Submitted by Suanne Z. Thamm
Reporter – News Analyst
May 24, 2021
At its March 2, 2021 workshop, the Fernandina Beach City Commission (FBCC) discussed the condition of a walkway connecting the Seaside at Amelia neighborhood with Egans Creek Greenway. The Commission directed staff to develop a report on the walkway and explore the possible acquisition of the portion of private property on which the walkway terminates.
At their May 18, 2021 Regular Meeting the FBCC approved Resolution 2021-70 on a 4-1 vote, with Commissioner Chip Ross dissenting. The Resolution accepted the City Engineer’s report on the condition and repair needs of the walkway but stopped short of approving the acquisition of the walkway.
Cost estimates provided by City Engineer Charlie George include: $61,900.00, for handrail replacement and $10,800 per year for the next five years cost for decking maintenance.
It is yet to be determined if the City of Fernandina Beach desires to take ownership/responsibility for that entire walkway. Instead, the Resolution authorized the City Manager and the City Attorney to enter into discussions with the neighborhood to see if a mutual agreement could be reached.
The walkway is approximately 500 feet in length with about 400 feet in the City’s Right-Of-Way (ROW) and 100 feet on a private parcel in the Seaside subdivision.
The City had closed the walkway in February following reports that it had become slippery and therefore presenting slip and fall liability issues to the City. Responsibility for maintenance and repair of the walkway, which is used extensively by neighbors, is in question. Although built by the developer, a records search was unable to determine if it was initially built for the development only or at the request of the City in lieu of a road in that location.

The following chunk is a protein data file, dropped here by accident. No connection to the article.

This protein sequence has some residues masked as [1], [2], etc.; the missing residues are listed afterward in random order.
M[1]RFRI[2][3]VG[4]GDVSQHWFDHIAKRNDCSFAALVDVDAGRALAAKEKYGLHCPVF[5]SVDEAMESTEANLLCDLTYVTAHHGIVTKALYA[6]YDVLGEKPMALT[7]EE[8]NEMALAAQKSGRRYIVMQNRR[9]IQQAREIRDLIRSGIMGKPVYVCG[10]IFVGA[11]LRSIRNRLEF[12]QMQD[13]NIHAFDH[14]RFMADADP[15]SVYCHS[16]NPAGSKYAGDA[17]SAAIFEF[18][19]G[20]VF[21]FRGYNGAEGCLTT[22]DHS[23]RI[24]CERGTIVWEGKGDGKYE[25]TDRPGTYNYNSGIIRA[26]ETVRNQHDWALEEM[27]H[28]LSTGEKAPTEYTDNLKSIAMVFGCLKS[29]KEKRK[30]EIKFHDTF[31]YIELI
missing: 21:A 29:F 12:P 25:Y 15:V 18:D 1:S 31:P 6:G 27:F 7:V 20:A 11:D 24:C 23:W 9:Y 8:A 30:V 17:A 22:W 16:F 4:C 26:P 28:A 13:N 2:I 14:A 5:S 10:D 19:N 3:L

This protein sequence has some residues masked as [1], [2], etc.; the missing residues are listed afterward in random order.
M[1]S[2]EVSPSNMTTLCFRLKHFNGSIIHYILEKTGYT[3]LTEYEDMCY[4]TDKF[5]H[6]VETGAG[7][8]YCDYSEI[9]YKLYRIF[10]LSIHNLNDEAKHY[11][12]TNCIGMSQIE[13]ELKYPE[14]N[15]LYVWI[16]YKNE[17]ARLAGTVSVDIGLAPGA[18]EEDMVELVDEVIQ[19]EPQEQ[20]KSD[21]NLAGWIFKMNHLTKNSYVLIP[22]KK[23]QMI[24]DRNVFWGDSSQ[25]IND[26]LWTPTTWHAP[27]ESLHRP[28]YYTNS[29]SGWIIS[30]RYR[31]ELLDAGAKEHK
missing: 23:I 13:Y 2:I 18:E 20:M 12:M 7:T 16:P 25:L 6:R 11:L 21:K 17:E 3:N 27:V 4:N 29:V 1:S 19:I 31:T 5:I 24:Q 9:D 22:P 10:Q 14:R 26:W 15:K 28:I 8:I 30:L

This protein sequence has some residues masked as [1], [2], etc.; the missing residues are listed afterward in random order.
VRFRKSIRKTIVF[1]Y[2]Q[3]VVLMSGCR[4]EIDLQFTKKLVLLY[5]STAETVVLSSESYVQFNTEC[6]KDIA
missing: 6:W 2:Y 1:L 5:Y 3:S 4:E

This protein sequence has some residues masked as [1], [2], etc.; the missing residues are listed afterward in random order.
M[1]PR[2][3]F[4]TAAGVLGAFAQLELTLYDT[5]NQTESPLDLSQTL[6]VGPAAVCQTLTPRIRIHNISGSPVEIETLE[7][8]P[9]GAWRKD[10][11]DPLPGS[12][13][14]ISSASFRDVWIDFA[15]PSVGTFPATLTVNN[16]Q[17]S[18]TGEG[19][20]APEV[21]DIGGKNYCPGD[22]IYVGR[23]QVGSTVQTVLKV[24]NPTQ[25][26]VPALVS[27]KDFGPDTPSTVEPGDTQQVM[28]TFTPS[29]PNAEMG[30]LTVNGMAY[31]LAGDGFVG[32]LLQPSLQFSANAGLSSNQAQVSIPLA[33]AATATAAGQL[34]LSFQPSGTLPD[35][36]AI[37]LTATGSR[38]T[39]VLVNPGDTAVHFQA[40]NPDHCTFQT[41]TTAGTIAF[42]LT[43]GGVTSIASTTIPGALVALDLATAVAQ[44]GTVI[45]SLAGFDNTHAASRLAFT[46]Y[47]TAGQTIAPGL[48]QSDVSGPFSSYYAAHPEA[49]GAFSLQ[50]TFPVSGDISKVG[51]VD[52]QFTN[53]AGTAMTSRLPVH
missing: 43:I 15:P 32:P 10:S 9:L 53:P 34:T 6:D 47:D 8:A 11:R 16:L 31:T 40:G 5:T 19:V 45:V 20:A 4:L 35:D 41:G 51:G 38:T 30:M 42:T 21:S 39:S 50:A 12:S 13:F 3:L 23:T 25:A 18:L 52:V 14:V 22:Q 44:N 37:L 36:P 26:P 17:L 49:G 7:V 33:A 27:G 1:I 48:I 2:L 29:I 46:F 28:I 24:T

No incident reports have been filed to date due to hazards on the walkway, but the homeowners association has indicated that people have fallen. City Attorney Bach has opined that because a records search did not clarify the ownership, the City is unable to determine whether the developer built the walkway at the request of the City. But the city is liable for accidents that occur on the portions in the City ROW.
Commissioner Chip Ross said that he would not support the Resolution, moved by Commissioner Bradley Bean and seconded by Vice Mayor Len Kreger, because he believed that taking over responsibility for repair and upkeep of the walkway could be “making a promise we cannot keep.” He said,“We would be taking on another liability for the City of approximately $450K. The City is struggling to maintain its current assets. Before agreeing to enter into negotiation, I would like to know how we are going to reallocate or increase revenue to pay for it.”
Mayor Mike Lednovich, who had initially raised this issue at the March 2 workshop, said, “We are not going to go down that road.”
Ross asked, “May I ask why not?’
Lednovich said, “Because the motion we are considering is whether to enter into negotiations on possibly taking responsibility for the walkway.”
Ross countered, “Why would we spend City staff’s time and effort if we are not willing to support a way to fund it?”
Lednovich said that the City was not yet at the point to consider Ross’ concerns and moved on.
Ross emphasized that he was not against the project, but that he was opposed to negotiating about it until a revenue source was identified.